India Seeks to Boost Sugar Prices by Restricting Supply
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(Bloomberg) -- India, the world’s second-biggest sugar producer, is set to limit supplies in the local market to prevent a further fall in prices due to a record harvest.
The cabinet approved a proposal by the food ministry to create a sugar stockpile of 3 million metric tons for one year, Food Minister Ram Vilas Paswan told reporters in New Delhi on Wednesday. The government will spend 11.75 billion rupees ($176 million) on storage expenses, he said.
The government also plans to impose stock limits on sugar mills until Sept. 30 and implement a minimum benchmark selling price of 29 rupees a kilogram at factory gates, Paswan said. Sugar mills will be given 44.4 billion rupees in subsidized loans from banks for five years to expand ethanol manufacturing capacity, he said. The government will spend 13.32 billion rupees to partially pay the interest on debts, the minister said.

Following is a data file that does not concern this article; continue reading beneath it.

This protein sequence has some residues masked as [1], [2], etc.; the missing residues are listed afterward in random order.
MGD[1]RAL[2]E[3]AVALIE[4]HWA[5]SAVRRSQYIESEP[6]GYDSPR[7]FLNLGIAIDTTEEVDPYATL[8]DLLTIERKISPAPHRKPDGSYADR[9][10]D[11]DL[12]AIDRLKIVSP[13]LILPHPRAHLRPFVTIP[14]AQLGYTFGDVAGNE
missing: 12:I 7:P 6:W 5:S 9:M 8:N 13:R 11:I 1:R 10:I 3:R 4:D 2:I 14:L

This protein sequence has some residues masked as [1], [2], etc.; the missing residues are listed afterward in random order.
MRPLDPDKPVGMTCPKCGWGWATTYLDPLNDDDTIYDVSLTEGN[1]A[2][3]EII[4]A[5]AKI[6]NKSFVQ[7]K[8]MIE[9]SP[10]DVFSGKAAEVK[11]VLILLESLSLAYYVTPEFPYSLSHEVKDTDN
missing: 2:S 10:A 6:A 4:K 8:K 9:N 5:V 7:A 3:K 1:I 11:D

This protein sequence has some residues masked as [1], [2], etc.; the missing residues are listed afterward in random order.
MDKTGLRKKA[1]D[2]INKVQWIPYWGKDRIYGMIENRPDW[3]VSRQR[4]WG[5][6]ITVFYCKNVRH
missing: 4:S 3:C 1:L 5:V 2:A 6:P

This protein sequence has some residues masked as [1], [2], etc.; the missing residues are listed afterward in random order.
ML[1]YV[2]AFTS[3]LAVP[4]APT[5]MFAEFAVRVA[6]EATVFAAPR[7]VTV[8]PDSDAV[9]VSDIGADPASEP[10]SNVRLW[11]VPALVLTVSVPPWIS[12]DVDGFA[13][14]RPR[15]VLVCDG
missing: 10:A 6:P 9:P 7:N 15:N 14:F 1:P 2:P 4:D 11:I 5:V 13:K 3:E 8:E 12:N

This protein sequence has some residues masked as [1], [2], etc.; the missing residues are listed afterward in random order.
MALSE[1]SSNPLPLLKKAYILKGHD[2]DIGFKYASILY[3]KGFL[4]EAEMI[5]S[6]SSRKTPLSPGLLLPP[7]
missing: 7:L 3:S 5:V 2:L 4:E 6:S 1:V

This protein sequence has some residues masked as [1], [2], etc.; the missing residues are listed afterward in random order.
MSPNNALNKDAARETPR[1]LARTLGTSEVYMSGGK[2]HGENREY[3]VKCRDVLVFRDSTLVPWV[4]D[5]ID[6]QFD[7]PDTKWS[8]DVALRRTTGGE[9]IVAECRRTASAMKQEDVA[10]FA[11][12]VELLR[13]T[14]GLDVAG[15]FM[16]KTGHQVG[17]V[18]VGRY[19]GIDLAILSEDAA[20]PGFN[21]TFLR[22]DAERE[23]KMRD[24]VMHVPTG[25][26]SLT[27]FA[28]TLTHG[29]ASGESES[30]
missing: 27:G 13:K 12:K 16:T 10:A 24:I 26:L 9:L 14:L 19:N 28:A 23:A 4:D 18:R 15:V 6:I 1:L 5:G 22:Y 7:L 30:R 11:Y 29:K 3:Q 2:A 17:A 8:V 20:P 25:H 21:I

“The minimum price will improve factory gate prices from current levels,” said Abinash Verma, director general of Indian Sugar Mills Association. “However, the proposed rate is not enough to cover cost of production. It will, therefore, be a challenge to expect the sugar industry to clear the huge cane price arrears on this basis.”
Record Indian and Thai output has helped spur a 20 percent slump in benchmark global futures. Indian mills are defaulting on cane payments to farmers and currently owe about 220 billion rupees to growers after prices dropped below production costs, according to government data. Mills in Uttar Pradesh and Maharashtra, the nation’s top producers, are losing 7 to 8 rupees per kilogram on sugar sales, according to the Indian Sugar Mills Association.
“The buffer stockpile will reduce some surplus from the market and will improve market sentiments to support domestic prices,” Verma said.
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